exclude from

exclude (someone or something) from (something)

To prevent the inclusion of someone or something in something; to leave someone or something out of something. Kyle isn't coming to the party after all, so exclude him from your head count. Exclude pens from your supply orders for a little while because we're fully stocked on them.
See also: exclude

exclude someone or something from something

to leave someone or something out of something; to leave someone or something off a list. Did you mean to exclude me from the party? I excluded chocolate cake from the shopping list.
See also: exclude
References in periodicals archive ?
Previously, the most an individual could exclude from income was $80,000.
It also held that the anti-concurrent cause provisions in the insurance contracts were ambiguous and unenforceable in the hurricane-related loss context to the extent that such language, "purport[s] to exclude from coverage losses that would otherwise be covered, such as wind damage, when that covered loss happens to accompany water damage (an excluded loss)." Finally, Judge Senter made it clear that if plaintiffs prove loss by wind or wind-driven rain, they can recover "regardless of whether a later inflow of water caused additional damage that would be excluded from coverage."
To eliminate people who don't know that they have cancer or other diseases, most scientists exclude from the results anyone who dies within several years after the study begins.
Thus, an employee may exclude from gross income employer reimbursements for qualified parking expenses, but only if he or she actually incurred them.
Christian churches do not exclude from the table those who have physical ailments or psychological troubles.
A third CFC issue in Amdahl concerns whether and how section 959(b) applies to a water's-edge group, and specifically whether its provisions to exclude from income previously taxed earnings and profits apply in California.
Section 107 allows a "minister of the gospel" to exclude from income the rental value--including utilities--of a home the church furnishes as part of his or her compensation or the rental allowance it pays under the same circumstances to the extent the minister uses the allowance to rent or provide a home.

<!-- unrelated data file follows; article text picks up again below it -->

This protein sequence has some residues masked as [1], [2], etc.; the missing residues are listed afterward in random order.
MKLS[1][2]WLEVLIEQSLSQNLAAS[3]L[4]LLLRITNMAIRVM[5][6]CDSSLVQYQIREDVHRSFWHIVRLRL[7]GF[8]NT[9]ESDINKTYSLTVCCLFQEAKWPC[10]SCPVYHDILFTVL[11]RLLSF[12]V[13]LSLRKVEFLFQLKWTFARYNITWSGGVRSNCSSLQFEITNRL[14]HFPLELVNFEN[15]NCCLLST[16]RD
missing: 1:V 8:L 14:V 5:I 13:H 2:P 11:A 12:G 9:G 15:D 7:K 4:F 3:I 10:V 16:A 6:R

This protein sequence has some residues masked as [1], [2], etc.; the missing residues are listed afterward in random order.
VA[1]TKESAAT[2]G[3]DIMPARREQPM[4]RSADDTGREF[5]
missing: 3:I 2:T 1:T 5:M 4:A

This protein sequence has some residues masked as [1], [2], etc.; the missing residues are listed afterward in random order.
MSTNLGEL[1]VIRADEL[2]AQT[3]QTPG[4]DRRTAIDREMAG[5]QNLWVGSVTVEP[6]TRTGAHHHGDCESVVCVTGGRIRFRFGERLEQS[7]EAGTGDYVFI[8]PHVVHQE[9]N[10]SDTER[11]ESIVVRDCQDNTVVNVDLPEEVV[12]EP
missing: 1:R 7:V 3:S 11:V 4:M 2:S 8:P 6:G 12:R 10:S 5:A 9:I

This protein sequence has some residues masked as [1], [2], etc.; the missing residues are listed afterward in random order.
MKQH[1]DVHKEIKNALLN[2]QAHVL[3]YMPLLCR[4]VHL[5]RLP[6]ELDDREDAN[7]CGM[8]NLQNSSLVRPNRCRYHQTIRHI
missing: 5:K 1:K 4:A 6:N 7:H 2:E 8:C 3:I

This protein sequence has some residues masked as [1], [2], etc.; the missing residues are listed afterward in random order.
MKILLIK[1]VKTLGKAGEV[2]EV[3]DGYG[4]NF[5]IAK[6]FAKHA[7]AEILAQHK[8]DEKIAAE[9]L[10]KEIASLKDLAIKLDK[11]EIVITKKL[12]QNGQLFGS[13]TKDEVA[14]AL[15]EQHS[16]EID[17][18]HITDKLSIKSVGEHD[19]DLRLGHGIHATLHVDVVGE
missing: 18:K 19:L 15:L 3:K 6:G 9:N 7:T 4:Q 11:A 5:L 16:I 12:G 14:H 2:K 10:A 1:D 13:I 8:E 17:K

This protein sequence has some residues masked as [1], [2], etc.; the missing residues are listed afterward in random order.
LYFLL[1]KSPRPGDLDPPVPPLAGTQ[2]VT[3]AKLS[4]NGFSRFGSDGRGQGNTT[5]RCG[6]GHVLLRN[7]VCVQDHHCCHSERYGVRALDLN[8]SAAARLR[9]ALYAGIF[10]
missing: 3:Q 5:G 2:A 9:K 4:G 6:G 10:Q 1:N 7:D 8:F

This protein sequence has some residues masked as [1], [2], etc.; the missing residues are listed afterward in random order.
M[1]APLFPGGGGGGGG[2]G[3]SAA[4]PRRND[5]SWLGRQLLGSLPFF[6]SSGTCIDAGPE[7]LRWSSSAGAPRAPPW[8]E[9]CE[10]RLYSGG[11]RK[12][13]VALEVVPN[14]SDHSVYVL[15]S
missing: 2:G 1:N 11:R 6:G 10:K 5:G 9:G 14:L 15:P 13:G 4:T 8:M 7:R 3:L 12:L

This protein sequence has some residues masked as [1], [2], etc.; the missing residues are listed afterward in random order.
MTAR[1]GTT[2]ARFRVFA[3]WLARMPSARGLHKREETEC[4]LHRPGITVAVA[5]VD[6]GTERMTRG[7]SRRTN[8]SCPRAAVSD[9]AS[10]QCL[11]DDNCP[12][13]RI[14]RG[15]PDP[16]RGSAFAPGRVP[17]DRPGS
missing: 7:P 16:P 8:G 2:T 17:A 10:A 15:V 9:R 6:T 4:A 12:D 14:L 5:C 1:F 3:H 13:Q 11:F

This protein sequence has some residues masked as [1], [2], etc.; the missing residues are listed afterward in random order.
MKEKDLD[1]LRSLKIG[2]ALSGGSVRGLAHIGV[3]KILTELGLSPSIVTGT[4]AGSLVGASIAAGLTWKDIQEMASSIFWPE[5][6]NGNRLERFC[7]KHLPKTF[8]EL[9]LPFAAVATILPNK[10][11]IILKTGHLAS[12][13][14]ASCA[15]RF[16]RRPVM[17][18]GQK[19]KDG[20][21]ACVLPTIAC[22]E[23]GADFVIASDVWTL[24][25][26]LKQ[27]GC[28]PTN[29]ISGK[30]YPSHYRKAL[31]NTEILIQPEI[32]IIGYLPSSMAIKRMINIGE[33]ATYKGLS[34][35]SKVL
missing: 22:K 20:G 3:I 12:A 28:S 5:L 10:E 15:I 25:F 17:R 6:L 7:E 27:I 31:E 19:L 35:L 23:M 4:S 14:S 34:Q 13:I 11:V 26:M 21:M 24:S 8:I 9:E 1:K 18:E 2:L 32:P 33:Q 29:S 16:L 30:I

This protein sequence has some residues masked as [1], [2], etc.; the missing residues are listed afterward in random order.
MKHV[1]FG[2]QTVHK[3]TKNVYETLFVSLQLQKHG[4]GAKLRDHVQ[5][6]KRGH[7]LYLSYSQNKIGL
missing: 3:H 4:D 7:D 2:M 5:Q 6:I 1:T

117(d) provides that a taxpayer can exclude from gross income a qualified tuition reduction, defined as "any reduction in tuition provided to an employee of an organization ...
Schleier(1)(*) that section 104(a)(2) of the Internal Revenue Code(2) does not authorize a former United Airlines pilot to exclude from his gross income the amount received in settlement of a claim for back pay and liquidated damages under the Age Discrimination in Employment Act of 1967.(3) Unfortunately, the decision creates needless complexities and inequitable disparate treatment with respect to when damages received by victims of discrimination can be excluded from gross income.
A recent decision (Coady, 9th Cir., 6/14/00) is heating up the battle over whether a taxpayer may exclude from gross income the portion of proceeds received from a settlement and retained by his attorney pursuant to a contingent fee arrangement.
The sub- section 20.2(2) definition does not use tax cost nor does it exclude from the computation some of the significant business assets which are excluded from "equity" in section 20.1.
Since 1939, ministers have been allowed to exclude from income the value of a home or parsonage provided for them.
121 permits an individual to exclude from income up to $250,000 ($500,000 for joint returns) of gain realized on the sale or exchange of a residence.
121 (b), as amended, permits individuals meeting ownership and use tests to exclude from taxable income up to $250,000 of gain ($500,000 if married filing jointly) each time they sell or exchange their principal residence.
127(d), for tax years beginning before 1995, employees could exclude from gross income amounts paid or expenses incurred by their employer if the assistance was furnished by an educational assistance program set up by the employer.